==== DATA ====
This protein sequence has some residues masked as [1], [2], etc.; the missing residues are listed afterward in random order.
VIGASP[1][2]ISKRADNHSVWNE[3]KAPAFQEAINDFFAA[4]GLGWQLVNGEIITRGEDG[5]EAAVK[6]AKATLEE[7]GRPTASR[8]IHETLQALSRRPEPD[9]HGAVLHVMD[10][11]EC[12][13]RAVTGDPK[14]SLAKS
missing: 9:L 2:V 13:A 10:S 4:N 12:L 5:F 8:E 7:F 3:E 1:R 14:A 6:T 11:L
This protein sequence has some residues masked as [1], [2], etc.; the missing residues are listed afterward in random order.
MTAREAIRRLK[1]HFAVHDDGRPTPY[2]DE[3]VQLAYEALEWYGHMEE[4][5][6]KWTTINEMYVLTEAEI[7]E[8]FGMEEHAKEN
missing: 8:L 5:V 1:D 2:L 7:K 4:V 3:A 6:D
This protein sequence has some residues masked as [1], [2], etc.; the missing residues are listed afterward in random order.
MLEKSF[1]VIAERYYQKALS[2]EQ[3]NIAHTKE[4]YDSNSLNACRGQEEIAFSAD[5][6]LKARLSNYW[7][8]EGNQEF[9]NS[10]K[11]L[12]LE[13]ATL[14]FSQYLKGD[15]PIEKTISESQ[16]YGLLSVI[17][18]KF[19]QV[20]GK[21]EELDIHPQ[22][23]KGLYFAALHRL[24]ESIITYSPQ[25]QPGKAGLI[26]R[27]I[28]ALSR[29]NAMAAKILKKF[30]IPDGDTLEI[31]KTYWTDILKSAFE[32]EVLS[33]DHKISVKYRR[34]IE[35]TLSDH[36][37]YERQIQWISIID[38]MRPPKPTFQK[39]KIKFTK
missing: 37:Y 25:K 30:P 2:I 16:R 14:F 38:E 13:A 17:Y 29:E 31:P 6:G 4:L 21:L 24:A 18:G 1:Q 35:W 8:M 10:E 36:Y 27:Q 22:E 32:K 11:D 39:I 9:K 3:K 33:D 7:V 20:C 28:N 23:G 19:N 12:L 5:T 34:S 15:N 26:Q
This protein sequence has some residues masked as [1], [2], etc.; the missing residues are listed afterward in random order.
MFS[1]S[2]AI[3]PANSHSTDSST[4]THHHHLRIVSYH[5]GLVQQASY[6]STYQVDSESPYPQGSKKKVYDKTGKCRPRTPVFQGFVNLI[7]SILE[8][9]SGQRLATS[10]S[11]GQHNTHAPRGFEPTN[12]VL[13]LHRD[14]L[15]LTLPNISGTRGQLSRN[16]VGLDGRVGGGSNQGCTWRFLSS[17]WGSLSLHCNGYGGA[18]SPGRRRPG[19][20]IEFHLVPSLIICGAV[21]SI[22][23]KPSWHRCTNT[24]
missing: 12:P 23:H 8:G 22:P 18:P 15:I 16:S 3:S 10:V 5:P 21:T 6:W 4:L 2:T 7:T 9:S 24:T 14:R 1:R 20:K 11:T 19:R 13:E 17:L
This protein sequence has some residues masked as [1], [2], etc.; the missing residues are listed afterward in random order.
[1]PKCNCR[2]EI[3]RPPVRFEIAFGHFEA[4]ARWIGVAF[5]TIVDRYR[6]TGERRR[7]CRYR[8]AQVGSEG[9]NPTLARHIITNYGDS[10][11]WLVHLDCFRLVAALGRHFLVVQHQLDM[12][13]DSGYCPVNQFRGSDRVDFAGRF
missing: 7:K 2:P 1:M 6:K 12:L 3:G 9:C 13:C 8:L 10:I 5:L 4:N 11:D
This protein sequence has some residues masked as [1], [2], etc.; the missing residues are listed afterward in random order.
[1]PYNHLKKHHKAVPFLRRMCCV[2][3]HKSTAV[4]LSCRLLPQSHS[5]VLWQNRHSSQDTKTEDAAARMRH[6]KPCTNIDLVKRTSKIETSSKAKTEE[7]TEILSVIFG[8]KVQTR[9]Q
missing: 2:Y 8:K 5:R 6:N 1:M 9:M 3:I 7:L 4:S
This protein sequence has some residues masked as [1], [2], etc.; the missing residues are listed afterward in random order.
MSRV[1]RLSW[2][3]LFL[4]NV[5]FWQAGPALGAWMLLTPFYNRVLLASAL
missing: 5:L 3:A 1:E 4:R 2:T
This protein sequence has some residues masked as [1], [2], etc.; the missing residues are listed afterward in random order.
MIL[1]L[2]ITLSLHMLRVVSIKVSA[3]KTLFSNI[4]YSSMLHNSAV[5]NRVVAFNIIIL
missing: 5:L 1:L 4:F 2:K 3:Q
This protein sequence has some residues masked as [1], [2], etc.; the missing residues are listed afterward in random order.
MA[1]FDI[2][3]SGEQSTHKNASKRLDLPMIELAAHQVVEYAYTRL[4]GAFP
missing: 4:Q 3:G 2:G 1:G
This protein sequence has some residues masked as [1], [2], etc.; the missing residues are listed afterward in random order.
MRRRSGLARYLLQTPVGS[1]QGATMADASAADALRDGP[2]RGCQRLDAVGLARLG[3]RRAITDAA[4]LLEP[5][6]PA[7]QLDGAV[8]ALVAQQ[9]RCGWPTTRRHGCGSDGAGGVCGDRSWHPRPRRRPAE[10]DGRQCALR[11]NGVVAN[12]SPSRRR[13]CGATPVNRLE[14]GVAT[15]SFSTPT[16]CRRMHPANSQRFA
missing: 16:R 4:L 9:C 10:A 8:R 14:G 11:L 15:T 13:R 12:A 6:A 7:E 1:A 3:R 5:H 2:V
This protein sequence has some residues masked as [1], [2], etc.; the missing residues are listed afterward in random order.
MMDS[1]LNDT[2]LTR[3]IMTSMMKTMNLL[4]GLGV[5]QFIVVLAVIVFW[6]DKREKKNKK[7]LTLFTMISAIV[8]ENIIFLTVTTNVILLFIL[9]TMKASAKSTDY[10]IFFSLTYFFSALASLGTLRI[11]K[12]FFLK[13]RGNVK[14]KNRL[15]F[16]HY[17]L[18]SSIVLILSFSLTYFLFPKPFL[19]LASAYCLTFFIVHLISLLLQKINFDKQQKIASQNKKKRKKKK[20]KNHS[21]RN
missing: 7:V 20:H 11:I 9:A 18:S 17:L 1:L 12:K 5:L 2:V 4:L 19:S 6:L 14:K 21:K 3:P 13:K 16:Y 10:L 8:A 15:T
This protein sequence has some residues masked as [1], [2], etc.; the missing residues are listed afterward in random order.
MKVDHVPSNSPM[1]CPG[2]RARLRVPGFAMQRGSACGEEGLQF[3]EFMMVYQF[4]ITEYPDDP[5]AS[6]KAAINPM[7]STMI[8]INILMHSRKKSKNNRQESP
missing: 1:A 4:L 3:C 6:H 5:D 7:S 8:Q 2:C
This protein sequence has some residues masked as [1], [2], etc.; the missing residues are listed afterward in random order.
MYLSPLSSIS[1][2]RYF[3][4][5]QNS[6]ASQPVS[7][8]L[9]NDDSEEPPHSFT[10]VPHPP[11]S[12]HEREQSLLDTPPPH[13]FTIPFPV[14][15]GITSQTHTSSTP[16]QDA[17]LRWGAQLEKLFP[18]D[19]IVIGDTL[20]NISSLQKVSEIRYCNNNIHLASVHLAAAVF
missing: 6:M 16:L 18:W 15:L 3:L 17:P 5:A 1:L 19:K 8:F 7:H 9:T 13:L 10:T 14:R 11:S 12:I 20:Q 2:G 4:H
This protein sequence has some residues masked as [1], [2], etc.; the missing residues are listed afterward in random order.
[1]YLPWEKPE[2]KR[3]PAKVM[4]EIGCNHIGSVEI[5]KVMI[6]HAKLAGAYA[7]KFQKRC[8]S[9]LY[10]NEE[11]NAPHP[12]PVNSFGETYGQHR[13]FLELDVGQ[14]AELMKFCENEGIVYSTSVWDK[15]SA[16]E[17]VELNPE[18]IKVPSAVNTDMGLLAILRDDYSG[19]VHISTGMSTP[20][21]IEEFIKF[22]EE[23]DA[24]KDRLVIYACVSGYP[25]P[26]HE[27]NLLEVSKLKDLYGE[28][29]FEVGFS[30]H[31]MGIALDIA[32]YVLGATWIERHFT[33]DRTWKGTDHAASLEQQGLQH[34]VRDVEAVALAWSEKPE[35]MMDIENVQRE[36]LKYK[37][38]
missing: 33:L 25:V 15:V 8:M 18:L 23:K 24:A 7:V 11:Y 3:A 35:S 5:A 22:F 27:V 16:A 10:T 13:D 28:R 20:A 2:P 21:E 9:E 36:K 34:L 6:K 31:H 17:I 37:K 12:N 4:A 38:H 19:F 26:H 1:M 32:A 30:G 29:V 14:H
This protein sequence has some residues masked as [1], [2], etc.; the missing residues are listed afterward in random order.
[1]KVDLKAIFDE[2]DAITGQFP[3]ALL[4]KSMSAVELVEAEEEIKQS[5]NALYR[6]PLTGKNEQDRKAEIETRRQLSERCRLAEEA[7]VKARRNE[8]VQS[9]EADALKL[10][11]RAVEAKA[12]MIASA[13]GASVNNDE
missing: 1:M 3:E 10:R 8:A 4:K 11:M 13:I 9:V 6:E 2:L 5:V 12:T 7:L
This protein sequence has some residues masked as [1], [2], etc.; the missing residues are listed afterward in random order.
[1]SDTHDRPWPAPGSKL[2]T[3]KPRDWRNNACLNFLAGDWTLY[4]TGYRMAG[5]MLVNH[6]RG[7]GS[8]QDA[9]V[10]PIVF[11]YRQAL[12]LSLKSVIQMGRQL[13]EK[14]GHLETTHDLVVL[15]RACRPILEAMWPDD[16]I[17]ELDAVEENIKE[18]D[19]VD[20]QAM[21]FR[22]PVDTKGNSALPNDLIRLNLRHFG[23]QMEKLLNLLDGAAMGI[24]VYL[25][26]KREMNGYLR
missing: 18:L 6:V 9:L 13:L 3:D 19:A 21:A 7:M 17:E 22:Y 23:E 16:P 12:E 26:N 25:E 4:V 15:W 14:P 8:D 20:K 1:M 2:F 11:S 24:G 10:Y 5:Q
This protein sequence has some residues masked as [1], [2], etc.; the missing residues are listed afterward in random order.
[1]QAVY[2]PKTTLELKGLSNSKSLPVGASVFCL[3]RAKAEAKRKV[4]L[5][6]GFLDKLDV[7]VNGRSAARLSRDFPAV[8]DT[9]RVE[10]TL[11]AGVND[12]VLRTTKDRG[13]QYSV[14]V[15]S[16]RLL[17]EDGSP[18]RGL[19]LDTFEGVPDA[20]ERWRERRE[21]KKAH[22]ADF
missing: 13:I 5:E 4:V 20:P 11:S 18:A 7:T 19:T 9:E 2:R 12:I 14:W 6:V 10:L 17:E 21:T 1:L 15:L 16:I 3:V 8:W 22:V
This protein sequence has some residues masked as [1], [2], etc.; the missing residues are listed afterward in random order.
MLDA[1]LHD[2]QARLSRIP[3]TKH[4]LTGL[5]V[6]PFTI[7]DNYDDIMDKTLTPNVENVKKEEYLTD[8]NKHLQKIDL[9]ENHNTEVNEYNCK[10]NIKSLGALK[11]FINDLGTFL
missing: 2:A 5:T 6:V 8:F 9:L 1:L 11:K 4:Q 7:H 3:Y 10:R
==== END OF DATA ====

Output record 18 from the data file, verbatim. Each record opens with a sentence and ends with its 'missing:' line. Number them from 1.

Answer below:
This protein sequence has some residues masked as [1], [2], etc.; the missing residues are listed afterward in random order.
MLDA[1]LHD[2]QARLSRIP[3]TKH[4]LTGL[5]V[6]PFTI[7]DNYDDIMDKTLTPNVENVKKEEYLTD[8]NKHLQKIDL[9]ENHNTEVNEYNCK[10]NIKSLGALK[11]FINDLGTFL
missing: 2:A 5:T 6:V 8:F 9:L 1:L 11:K 4:Q 7:H 3:Y 10:R